Parasha Shelach Bamidbar
Torah Instructions on Role of Gentiles
There is a very important community teaching contained in this week's parasha, a teaching that has been neglected by Israel since the Babylonian captivity, a teaching that caused no small controversy when preached by the early Messianic Community, a teaching that to this day results in division among those who have in any way sought to combine Torah and Messiah in the community of Israel. This essential part of the Torah is as follows:
Numbers 15:14 "An alien who lives with you, or who takes up permanent residence among you, and wishes to offer an offering by fire, a pleasing odor to the LORD, shall do as you do. 15 As for the assembly, there shall be for both you and the resident alien a single statute, a perpetual statute throughout your generations; you and the alien shall be alike before the LORD. 16 You and the alien who resides with you shall have the same law and the same ordinance."This is certainly not the only place in the Torah where this is stated but this is rather explicit. There is to be one law, one regulation, one way of doing things for those who are native born and those who are not. The 'you' in this verse were the descendants of Avraham, Yitzach and Ya'akov who were promised the land. The 'alien' or 'sojourner' is the geyr, someone from the 'outside' who has chosen to dwell with the people.
You will notice that as the geyr continually appears in the Torah, his 'label' never changes. He is never called a 'child of Avraham', an 'adopted son' or anything else that would indicate what modern Judaism understands as conversion. A proselyte in Judaism since the Babylonian captivity means that one becomes a son or daughter of Avraham through circumcision (if male) and mikveh and one has all the rights and responsibilities that entails. And after going through this process, the Talmud reminds the community that it is forbidden to remind a convert he is a convert, so calling him a geyr, as does the Torah, would be improper. Since the Torah recognizes the difference and has no problem doing so, the Talmud must be talking about something that developed later, something that was not part of the original plan for the community.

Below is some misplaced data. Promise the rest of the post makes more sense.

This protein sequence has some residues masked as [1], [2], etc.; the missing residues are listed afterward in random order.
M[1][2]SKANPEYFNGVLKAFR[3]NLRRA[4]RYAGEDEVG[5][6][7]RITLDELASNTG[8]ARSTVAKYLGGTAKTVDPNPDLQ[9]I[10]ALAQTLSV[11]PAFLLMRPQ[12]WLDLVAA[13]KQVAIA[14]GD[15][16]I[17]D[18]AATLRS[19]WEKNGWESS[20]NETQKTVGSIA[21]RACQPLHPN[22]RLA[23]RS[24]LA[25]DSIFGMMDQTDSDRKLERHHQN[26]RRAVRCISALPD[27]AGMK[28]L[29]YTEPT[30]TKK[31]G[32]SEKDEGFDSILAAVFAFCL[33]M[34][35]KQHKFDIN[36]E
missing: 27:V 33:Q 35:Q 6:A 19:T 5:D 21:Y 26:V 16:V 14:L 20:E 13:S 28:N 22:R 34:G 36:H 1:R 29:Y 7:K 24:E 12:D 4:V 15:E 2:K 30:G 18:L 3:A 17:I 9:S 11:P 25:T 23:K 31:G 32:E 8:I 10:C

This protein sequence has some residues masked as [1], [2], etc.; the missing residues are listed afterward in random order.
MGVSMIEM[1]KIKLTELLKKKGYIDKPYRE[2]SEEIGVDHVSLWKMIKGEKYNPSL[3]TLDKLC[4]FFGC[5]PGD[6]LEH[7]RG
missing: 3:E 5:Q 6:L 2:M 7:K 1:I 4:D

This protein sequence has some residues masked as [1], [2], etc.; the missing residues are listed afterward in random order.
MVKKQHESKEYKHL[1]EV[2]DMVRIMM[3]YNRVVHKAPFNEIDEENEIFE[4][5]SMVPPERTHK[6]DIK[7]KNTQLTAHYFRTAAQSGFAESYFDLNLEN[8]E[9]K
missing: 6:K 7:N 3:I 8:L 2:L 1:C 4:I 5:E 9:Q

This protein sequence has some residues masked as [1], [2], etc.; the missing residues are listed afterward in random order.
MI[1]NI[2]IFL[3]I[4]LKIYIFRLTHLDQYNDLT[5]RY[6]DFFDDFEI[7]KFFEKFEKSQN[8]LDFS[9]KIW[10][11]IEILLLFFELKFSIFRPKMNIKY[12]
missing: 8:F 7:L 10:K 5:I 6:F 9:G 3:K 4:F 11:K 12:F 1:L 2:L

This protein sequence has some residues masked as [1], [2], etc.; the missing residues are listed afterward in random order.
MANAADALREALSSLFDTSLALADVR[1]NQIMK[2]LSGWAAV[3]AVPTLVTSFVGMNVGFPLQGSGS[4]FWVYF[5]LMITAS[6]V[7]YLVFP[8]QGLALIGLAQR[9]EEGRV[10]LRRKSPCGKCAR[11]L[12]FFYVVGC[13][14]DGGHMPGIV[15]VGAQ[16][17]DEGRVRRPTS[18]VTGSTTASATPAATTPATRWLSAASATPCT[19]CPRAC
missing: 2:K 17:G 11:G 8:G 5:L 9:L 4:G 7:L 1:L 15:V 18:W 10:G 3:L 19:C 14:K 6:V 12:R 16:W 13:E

The geyr, however, keeps his label, there is something that differentiates him from the native born. Since there is that something, which could be his lack of circumcision, the Torah wants to insure that he is not excluded just because he does not have the right blood in his veins. When the geyr offers a sacrifice, he is to do it just as the native born. The low wall around the second temple that kept the gentiles out was not part of the original plan, these was no such thing in the Mishkan. For the gentile who wants to be part of the community, there is one teaching and one law. There are not the 'noachide' laws for the Gentiles and Torah for the Jew. There is one law and one teaching and it is to be so throughout your generations.
An Israelite is not something that is determined by birth but by covenant relationship, by becoming part of a religious and political entity in this world we call Israel. An entity like that cannot exist in harmony when there are different laws for different classes of people. God knew that, He knew that if Israel was to fulfill her mission in being a light to the nations and taking the truth to them, there had to be a place, an equal place, for those who came in from those nations and embraced that truth. Therefore, throughout the Torah, the native born are reminded that everyone who embraces the covenant has the same rights and responsibilities. In our parasha, Calev is a perfect example, Calev the Kennizzite (See Gen 15:19, it is exactly the same word, he is not a descendant of Esav). Calev was a leader among the tribe of Judah, a highly respected and distinguished man. Today, Calev the Kenizzite would find himself on the outside looking in in most Messianic, Nazarene and traditional Jewish communities. The Torah says it is not to be so. Let us start judging people not on the basis of birth but on the basis of covenant faithfulness.